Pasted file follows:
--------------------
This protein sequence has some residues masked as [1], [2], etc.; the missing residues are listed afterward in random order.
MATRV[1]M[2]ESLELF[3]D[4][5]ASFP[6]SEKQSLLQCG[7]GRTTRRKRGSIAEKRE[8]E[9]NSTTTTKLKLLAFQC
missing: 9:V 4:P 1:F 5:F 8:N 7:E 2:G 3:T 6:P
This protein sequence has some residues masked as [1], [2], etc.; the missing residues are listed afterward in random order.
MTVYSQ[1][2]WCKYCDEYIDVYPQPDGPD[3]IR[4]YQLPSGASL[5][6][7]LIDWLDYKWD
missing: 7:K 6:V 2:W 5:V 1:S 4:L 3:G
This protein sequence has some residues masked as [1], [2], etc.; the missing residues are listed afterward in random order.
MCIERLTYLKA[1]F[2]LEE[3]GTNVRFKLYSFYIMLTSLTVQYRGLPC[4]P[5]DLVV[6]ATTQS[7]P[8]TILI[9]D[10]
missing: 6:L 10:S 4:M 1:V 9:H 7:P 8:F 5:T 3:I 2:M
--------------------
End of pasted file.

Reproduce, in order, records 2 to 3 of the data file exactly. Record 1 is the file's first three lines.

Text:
This protein sequence has some residues masked as [1], [2], etc.; the missing residues are listed afterward in random order.
MTVYSQ[1][2]WCKYCDEYIDVYPQPDGPD[3]IR[4]YQLPSGASL[5][6][7]LIDWLDYKWD
missing: 7:K 6:V 2:W 5:V 1:S 4:L 3:G
This protein sequence has some residues masked as [1], [2], etc.; the missing residues are listed afterward in random order.
MCIERLTYLKA[1]F[2]LEE[3]GTNVRFKLYSFYIMLTSLTVQYRGLPC[4]P[5]DLVV[6]ATTQS[7]P[8]TILI[9]D[10]
missing: 6:L 10:S 4:M 1:V 9:H 7:P 8:F 5:T 3:I 2:M